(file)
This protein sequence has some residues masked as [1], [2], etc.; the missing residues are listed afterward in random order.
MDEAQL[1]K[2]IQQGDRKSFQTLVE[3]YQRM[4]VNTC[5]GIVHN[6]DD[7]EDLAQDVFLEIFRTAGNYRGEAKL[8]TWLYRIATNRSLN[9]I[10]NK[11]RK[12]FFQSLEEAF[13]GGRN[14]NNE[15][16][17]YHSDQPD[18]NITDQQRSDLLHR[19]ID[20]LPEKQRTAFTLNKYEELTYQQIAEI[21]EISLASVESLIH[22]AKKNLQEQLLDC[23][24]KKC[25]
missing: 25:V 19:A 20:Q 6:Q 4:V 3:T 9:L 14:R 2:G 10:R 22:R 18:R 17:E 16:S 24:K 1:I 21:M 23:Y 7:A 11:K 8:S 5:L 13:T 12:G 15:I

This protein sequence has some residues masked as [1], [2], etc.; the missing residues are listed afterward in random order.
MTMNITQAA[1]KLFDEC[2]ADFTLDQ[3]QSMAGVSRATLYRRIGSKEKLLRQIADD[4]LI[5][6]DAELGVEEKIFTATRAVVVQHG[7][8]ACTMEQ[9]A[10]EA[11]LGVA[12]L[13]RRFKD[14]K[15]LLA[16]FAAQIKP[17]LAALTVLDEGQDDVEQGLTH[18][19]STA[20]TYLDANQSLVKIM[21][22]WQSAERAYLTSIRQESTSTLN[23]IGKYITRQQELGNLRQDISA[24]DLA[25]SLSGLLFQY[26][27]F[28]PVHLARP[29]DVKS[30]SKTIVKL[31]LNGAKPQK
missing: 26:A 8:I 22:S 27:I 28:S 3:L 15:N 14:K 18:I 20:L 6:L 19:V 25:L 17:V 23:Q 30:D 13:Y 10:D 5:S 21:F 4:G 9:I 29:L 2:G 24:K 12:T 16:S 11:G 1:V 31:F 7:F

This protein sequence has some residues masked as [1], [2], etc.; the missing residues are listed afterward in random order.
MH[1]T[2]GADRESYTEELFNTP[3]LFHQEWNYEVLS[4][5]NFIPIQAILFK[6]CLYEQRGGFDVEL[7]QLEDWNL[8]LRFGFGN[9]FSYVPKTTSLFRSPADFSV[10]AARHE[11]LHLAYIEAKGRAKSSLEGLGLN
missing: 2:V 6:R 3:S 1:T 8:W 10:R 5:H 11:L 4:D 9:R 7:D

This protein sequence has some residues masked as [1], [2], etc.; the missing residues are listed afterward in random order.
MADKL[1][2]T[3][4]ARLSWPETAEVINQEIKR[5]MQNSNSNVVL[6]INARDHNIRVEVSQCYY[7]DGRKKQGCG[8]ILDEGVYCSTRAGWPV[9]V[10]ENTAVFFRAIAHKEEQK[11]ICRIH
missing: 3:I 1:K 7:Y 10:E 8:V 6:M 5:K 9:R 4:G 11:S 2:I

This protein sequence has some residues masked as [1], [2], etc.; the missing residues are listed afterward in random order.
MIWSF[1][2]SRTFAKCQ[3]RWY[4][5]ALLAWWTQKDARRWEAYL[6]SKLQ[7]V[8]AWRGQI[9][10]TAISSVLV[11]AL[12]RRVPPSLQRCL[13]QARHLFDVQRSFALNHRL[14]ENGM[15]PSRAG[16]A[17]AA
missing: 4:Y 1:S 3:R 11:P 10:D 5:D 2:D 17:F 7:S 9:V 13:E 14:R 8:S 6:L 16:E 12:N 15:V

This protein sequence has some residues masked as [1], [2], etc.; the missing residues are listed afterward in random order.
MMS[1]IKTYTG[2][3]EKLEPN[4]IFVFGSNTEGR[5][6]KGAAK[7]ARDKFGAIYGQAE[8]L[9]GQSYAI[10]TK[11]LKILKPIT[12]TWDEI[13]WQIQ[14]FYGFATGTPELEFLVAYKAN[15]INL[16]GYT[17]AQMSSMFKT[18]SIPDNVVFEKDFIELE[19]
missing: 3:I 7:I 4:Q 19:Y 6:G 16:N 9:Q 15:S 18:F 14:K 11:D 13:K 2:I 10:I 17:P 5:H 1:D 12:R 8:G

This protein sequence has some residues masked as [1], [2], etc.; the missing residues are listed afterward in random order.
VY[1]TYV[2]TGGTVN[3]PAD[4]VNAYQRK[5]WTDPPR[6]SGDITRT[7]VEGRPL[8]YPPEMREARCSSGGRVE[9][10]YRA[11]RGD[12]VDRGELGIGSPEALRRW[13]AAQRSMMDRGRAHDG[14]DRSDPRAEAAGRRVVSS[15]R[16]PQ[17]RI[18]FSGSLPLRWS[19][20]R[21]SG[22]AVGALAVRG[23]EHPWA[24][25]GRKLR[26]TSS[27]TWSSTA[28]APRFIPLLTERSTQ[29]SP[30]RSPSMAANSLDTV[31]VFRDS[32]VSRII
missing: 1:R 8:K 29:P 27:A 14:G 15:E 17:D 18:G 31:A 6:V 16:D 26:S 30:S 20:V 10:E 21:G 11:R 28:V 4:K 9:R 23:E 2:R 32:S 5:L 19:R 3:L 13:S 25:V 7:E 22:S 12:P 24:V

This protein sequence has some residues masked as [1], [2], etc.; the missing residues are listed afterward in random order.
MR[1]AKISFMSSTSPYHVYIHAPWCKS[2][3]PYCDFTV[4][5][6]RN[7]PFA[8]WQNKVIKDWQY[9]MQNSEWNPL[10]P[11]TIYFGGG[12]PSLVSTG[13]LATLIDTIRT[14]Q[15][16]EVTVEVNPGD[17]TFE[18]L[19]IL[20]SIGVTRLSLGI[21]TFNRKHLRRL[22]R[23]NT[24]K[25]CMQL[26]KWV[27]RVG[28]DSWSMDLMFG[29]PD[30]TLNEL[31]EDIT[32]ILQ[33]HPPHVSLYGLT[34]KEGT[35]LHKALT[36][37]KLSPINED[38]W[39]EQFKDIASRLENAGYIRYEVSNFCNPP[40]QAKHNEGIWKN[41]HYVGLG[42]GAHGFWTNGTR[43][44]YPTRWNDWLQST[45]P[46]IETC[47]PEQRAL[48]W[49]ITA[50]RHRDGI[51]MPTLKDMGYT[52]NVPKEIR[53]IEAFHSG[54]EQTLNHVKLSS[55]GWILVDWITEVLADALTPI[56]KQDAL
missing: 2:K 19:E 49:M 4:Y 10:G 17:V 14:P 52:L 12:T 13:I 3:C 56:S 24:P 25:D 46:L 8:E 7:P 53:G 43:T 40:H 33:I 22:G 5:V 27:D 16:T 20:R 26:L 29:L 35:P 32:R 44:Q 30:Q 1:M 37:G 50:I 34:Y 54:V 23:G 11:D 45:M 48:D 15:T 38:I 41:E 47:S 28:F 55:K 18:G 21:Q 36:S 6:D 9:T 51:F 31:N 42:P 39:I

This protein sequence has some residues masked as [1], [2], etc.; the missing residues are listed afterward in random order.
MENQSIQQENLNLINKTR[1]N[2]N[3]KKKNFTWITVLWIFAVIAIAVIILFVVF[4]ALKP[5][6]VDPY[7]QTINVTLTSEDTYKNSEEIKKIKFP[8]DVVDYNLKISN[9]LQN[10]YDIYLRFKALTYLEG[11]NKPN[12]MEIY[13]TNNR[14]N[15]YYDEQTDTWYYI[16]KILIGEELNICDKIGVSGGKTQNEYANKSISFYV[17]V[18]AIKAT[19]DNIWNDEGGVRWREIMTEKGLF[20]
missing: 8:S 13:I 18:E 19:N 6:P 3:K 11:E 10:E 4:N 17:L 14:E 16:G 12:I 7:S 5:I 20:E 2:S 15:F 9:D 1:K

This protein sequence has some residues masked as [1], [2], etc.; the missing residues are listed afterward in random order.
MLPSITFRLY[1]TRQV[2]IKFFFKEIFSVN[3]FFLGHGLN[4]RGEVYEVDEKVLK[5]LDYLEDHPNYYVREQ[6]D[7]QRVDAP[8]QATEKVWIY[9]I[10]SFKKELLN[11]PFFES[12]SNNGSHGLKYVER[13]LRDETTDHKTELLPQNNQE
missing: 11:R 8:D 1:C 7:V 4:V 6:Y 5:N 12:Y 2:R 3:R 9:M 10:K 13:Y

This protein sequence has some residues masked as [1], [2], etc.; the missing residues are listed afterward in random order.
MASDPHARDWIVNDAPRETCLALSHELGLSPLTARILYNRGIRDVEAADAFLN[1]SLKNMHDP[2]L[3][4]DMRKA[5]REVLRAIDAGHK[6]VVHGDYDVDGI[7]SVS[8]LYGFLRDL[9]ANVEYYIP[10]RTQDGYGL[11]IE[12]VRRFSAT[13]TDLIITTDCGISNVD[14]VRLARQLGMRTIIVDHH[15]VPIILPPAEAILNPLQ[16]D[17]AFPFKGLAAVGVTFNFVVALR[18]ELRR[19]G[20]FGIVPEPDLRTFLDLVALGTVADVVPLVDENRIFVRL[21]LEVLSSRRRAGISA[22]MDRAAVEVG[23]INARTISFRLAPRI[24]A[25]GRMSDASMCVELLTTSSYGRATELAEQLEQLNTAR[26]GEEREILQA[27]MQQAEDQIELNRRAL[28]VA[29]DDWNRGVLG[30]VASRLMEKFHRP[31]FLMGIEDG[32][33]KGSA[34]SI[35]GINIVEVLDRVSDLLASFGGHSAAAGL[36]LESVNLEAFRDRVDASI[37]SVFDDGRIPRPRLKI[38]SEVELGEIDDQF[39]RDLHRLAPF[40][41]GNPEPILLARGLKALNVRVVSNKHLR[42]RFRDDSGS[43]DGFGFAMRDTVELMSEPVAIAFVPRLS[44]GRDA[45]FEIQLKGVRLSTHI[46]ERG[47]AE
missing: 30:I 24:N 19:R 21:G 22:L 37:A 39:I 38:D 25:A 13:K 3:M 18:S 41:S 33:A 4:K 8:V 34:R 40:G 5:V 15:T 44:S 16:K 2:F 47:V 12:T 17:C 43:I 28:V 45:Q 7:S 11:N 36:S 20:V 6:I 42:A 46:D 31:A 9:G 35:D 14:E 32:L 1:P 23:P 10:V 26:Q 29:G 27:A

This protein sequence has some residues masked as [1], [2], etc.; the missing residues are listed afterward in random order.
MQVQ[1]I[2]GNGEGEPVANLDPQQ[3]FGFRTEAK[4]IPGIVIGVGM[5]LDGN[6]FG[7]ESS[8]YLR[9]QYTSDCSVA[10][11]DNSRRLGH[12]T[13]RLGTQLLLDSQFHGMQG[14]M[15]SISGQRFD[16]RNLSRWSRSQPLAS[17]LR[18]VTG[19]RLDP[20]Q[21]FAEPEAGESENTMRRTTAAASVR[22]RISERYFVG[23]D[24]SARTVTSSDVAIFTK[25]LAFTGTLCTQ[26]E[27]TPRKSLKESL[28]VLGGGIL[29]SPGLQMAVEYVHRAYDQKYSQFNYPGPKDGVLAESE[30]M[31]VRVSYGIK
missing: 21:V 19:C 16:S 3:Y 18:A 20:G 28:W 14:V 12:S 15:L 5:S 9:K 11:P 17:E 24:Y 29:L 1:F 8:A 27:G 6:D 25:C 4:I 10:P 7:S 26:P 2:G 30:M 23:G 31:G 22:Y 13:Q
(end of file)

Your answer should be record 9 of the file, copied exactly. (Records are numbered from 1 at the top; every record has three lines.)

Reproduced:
This protein sequence has some residues masked as [1], [2], etc.; the missing residues are listed afterward in random order.
MENQSIQQENLNLINKTR[1]N[2]N[3]KKKNFTWITVLWIFAVIAIAVIILFVVF[4]ALKP[5][6]VDPY[7]QTINVTLTSEDTYKNSEEIKKIKFP[8]DVVDYNLKISN[9]LQN[10]YDIYLRFKALTYLEG[11]NKPN[12]MEIY[13]TNNR[14]N[15]YYDEQTDTWYYI[16]KILIGEELNICDKIGVSGGKTQNEYANKSISFYV[17]V[18]AIKAT[19]DNIWNDEGGVRWREIMTEKGLF[20]
missing: 8:S 13:I 18:E 19:N 6:P 3:K 11:E 10:E 4:N 17:L 14:E 16:G 12:I 7:S 5:I 20:E 2:S 15:F 9:D 1:K